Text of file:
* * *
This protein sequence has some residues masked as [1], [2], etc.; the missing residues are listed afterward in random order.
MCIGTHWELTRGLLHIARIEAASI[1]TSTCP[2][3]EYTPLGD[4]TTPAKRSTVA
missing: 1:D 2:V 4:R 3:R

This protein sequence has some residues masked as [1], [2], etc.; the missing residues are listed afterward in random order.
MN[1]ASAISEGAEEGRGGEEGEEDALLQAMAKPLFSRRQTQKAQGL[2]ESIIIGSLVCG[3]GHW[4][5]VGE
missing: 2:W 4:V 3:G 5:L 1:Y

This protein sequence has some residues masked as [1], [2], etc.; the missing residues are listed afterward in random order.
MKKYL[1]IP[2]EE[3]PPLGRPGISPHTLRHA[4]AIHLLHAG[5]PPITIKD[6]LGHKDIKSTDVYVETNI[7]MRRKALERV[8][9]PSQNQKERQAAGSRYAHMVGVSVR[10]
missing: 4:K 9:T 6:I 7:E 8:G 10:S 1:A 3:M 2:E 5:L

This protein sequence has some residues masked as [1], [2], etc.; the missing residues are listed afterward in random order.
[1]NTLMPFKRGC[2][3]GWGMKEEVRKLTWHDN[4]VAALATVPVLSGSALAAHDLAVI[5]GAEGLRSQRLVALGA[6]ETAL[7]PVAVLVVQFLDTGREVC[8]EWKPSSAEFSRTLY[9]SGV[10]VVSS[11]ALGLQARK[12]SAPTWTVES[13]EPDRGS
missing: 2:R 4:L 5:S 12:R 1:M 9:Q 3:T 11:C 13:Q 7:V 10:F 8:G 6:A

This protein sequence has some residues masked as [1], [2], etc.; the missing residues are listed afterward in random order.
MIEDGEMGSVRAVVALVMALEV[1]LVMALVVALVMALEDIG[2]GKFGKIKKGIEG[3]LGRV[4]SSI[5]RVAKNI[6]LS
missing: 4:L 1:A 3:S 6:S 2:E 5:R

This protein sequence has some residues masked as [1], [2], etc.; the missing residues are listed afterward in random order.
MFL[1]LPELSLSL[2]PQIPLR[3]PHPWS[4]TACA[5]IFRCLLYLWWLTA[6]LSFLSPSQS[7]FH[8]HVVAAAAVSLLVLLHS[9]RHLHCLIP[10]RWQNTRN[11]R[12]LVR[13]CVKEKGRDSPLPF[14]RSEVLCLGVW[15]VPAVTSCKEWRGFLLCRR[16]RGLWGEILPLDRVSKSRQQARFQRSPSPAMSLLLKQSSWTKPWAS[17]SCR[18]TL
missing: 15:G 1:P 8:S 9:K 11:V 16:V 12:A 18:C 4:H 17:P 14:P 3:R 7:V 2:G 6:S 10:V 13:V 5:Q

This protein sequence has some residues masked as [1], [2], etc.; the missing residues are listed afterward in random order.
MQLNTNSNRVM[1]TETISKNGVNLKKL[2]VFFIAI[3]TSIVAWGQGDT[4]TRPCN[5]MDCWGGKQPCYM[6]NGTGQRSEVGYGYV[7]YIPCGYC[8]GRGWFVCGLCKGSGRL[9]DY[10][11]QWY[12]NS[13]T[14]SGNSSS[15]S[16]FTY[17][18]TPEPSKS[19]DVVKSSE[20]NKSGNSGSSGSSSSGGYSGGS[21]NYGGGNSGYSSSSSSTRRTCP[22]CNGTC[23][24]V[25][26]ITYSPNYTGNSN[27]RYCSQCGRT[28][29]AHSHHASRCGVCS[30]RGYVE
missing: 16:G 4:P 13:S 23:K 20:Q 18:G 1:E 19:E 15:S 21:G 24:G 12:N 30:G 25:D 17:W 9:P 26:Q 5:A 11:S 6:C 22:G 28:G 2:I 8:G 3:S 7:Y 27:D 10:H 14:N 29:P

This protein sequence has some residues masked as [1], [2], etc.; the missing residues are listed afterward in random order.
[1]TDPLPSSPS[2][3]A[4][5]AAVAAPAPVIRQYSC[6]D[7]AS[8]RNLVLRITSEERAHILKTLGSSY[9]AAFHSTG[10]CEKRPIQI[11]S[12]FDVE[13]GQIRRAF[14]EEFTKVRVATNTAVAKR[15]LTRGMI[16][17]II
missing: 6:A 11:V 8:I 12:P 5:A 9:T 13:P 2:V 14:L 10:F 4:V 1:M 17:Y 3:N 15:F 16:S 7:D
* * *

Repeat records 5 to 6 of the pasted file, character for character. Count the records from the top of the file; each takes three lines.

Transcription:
This protein sequence has some residues masked as [1], [2], etc.; the missing residues are listed afterward in random order.
MIEDGEMGSVRAVVALVMALEV[1]LVMALVVALVMALEDIG[2]GKFGKIKKGIEG[3]LGRV[4]SSI[5]RVAKNI[6]LS
missing: 4:L 1:A 3:S 6:S 2:E 5:R

This protein sequence has some residues masked as [1], [2], etc.; the missing residues are listed afterward in random order.
MFL[1]LPELSLSL[2]PQIPLR[3]PHPWS[4]TACA[5]IFRCLLYLWWLTA[6]LSFLSPSQS[7]FH[8]HVVAAAAVSLLVLLHS[9]RHLHCLIP[10]RWQNTRN[11]R[12]LVR[13]CVKEKGRDSPLPF[14]RSEVLCLGVW[15]VPAVTSCKEWRGFLLCRR[16]RGLWGEILPLDRVSKSRQQARFQRSPSPAMSLLLKQSSWTKPWAS[17]SCR[18]TL
missing: 15:G 1:P 8:S 9:K 11:V 16:V 12:A 18:C 4:H 17:P 14:P 3:R 7:V 2:G 6:S 10:V 13:V 5:Q